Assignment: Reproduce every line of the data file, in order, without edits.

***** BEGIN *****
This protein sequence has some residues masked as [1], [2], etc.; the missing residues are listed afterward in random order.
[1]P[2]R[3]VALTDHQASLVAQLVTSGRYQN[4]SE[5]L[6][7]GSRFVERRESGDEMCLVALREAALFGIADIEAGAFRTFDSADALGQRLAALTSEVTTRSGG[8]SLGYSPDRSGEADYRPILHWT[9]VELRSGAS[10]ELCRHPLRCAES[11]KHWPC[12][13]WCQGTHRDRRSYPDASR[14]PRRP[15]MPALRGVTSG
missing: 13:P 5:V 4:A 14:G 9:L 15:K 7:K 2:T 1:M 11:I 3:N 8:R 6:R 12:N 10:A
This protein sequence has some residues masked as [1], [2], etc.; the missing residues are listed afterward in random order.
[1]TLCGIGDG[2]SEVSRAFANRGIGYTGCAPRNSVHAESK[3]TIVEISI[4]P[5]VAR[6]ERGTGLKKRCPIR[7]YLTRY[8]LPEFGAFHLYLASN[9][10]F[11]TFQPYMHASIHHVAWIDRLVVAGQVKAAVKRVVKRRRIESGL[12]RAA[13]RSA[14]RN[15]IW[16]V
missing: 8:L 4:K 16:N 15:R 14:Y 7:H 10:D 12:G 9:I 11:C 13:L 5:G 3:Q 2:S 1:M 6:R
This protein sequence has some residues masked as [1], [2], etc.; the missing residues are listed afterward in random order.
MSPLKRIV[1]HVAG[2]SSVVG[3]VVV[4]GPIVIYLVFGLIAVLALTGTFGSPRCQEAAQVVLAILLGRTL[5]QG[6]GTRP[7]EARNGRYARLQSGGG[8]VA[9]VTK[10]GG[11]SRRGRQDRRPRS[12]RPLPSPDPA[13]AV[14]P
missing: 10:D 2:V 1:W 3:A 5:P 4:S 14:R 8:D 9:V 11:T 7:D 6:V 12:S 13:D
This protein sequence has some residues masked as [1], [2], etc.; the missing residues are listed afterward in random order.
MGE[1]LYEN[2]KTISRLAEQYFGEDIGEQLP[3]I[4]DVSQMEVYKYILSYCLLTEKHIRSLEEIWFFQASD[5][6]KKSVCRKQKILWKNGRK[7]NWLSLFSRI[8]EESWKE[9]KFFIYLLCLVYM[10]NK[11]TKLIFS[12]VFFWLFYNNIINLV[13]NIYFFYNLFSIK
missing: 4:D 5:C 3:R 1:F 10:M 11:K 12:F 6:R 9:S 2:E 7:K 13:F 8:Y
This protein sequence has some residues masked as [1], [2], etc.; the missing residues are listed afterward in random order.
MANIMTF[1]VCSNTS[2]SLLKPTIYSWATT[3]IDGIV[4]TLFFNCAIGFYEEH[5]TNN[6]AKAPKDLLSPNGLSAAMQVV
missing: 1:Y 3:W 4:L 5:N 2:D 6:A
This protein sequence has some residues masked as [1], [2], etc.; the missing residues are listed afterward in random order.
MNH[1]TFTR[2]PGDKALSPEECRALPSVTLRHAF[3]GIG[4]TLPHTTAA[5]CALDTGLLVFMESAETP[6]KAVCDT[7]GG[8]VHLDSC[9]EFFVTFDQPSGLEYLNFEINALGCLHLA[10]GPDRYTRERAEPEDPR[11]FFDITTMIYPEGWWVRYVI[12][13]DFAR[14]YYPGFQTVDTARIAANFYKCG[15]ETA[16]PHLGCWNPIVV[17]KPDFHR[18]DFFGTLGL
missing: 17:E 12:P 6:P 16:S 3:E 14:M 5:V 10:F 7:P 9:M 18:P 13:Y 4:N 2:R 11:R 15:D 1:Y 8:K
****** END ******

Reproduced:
This protein sequence has some residues masked as [1], [2], etc.; the missing residues are listed afterward in random order.
[1]P[2]R[3]VALTDHQASLVAQLVTSGRYQN[4]SE[5]L[6][7]GSRFVERRESGDEMCLVALREAALFGIADIEAGAFRTFDSADALGQRLAALTSEVTTRSGG[8]SLGYSPDRSGEADYRPILHWT[9]VELRSGAS[10]ELCRHPLRCAES[11]KHWPC[12][13]WCQGTHRDRRSYPDASR[14]PRRP[15]MPALRGVTSG
missing: 13:P 5:V 4:A 14:G 9:L 15:K 7:K 2:T 1:M 11:I 3:N 8:R 6:R 12:N 10:A
This protein sequence has some residues masked as [1], [2], etc.; the missing residues are listed afterward in random order.
[1]TLCGIGDG[2]SEVSRAFANRGIGYTGCAPRNSVHAESK[3]TIVEISI[4]P[5]VAR[6]ERGTGLKKRCPIR[7]YLTRY[8]LPEFGAFHLYLASN[9][10]F[11]TFQPYMHASIHHVAWIDRLVVAGQVKAAVKRVVKRRRIESGL[12]RAA[13]RSA[14]RN[15]IW[16]V
missing: 8:L 4:K 16:N 15:R 14:Y 7:H 10:D 12:G 9:I 11:C 13:L 5:G 3:Q 2:S 1:M 6:R
This protein sequence has some residues masked as [1], [2], etc.; the missing residues are listed afterward in random order.
MSPLKRIV[1]HVAG[2]SSVVG[3]VVV[4]GPIVIYLVFGLIAVLALTGTFGSPRCQEAAQVVLAILLGRTL[5]QG[6]GTRP[7]EARNGRYARLQSGGG[8]VA[9]VTK[10]GG[11]SRRGRQDRRPRS[12]RPLPSPDPA[13]AV[14]P
missing: 10:D 2:V 1:W 3:A 5:P 4:S 14:R 8:D 9:V 11:T 7:D 6:V 12:S 13:D
This protein sequence has some residues masked as [1], [2], etc.; the missing residues are listed afterward in random order.
MGE[1]LYEN[2]KTISRLAEQYFGEDIGEQLP[3]I[4]DVSQMEVYKYILSYCLLTEKHIRSLEEIWFFQASD[5][6]KKSVCRKQKILWKNGRK[7]NWLSLFSRI[8]EESWKE[9]KFFIYLLCLVYM[10]NK[11]TKLIFS[12]VFFWLFYNNIINLV[13]NIYFFYNLFSIK
missing: 4:D 5:C 3:R 1:F 10:M 11:K 12:F 6:R 9:S 2:E 7:K 13:F 8:Y
This protein sequence has some residues masked as [1], [2], etc.; the missing residues are listed afterward in random order.
MANIMTF[1]VCSNTS[2]SLLKPTIYSWATT[3]IDGIV[4]TLFFNCAIGFYEEH[5]TNN[6]AKAPKDLLSPNGLSAAMQVV
missing: 1:Y 3:W 4:L 5:N 2:D 6:A
This protein sequence has some residues masked as [1], [2], etc.; the missing residues are listed afterward in random order.
MNH[1]TFTR[2]PGDKALSPEECRALPSVTLRHAF[3]GIG[4]TLPHTTAA[5]CALDTGLLVFMESAETP[6]KAVCDT[7]GG[8]VHLDSC[9]EFFVTFDQPSGLEYLNFEINALGCLHLA[10]GPDRYTRERAEPEDPR[11]FFDITTMIYPEGWWVRYVI[12][13]DFAR[14]YYPGFQTVDTARIAANFYKCG[15]ETA[16]PHLGCWNPIVV[17]KPDFHR[18]DFFGTLGL
missing: 17:E 12:P 6:P 16:S 3:E 14:M 5:V 10:F 7:P 9:M 18:P 13:Y 4:N 2:R 11:R 15:D 1:Y 8:K